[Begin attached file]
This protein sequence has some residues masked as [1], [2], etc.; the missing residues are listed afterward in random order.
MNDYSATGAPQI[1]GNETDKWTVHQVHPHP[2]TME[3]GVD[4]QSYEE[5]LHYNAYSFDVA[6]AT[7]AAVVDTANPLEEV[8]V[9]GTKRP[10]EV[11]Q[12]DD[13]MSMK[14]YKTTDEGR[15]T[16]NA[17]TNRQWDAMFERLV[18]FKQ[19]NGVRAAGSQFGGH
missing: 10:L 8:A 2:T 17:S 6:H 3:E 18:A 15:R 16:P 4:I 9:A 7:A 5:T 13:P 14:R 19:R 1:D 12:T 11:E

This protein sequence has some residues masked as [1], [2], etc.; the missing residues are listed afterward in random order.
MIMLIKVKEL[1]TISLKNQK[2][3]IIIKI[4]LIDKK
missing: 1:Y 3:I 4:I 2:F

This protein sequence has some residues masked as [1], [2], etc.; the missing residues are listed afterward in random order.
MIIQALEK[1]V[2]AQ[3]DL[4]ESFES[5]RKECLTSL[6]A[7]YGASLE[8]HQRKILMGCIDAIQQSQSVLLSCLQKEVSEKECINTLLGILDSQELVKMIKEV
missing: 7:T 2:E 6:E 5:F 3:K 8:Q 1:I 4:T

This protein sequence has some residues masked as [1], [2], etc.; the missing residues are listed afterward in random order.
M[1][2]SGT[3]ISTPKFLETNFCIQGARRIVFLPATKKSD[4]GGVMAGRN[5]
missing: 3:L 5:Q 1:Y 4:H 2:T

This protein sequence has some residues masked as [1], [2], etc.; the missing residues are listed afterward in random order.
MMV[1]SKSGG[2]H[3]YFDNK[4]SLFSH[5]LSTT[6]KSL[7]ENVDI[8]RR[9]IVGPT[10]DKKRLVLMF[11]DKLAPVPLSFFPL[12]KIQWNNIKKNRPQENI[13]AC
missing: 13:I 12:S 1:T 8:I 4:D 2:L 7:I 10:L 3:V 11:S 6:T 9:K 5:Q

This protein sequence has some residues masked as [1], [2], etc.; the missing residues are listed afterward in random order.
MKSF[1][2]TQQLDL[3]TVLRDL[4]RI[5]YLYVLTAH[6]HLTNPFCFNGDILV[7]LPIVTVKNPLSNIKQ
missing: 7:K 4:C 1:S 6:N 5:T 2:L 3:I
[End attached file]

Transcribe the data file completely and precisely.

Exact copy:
This protein sequence has some residues masked as [1], [2], etc.; the missing residues are listed afterward in random order.
MNDYSATGAPQI[1]GNETDKWTVHQVHPHP[2]TME[3]GVD[4]QSYEE[5]LHYNAYSFDVA[6]AT[7]AAVVDTANPLEEV[8]V[9]GTKRP[10]EV[11]Q[12]DD[13]MSMK[14]YKTTDEGR[15]T[16]NA[17]TNRQWDAMFERLV[18]FKQ[19]NGVRAAGSQFGGH
missing: 10:L 8:A 2:T 17:S 6:H 3:E 18:A 15:R 16:P 4:I 9:A 7:A 5:T 13:P 14:R 19:R 1:D 12:T 11:E

This protein sequence has some residues masked as [1], [2], etc.; the missing residues are listed afterward in random order.
MIMLIKVKEL[1]TISLKNQK[2][3]IIIKI[4]LIDKK
missing: 1:Y 3:I 4:I 2:F

This protein sequence has some residues masked as [1], [2], etc.; the missing residues are listed afterward in random order.
MIIQALEK[1]V[2]AQ[3]DL[4]ESFES[5]RKECLTSL[6]A[7]YGASLE[8]HQRKILMGCIDAIQQSQSVLLSCLQKEVSEKECINTLLGILDSQELVKMIKEV
missing: 7:T 2:E 6:E 5:F 3:K 8:Q 1:I 4:T

This protein sequence has some residues masked as [1], [2], etc.; the missing residues are listed afterward in random order.
M[1][2]SGT[3]ISTPKFLETNFCIQGARRIVFLPATKKSD[4]GGVMAGRN[5]
missing: 3:L 5:Q 1:Y 4:H 2:T

This protein sequence has some residues masked as [1], [2], etc.; the missing residues are listed afterward in random order.
MMV[1]SKSGG[2]H[3]YFDNK[4]SLFSH[5]LSTT[6]KSL[7]ENVDI[8]RR[9]IVGPT[10]DKKRLVLMF[11]DKLAPVPLSFFPL[12]KIQWNNIKKNRPQENI[13]AC
missing: 13:I 12:S 1:T 8:I 4:D 2:L 7:I 10:L 3:V 11:S 6:T 9:K 5:Q

This protein sequence has some residues masked as [1], [2], etc.; the missing residues are listed afterward in random order.
MKSF[1][2]TQQLDL[3]TVLRDL[4]RI[5]YLYVLTAH[6]HLTNPFCFNGDILV[7]LPIVTVKNPLSNIKQ
missing: 7:K 4:C 1:S 6:N 5:T 2:L 3:I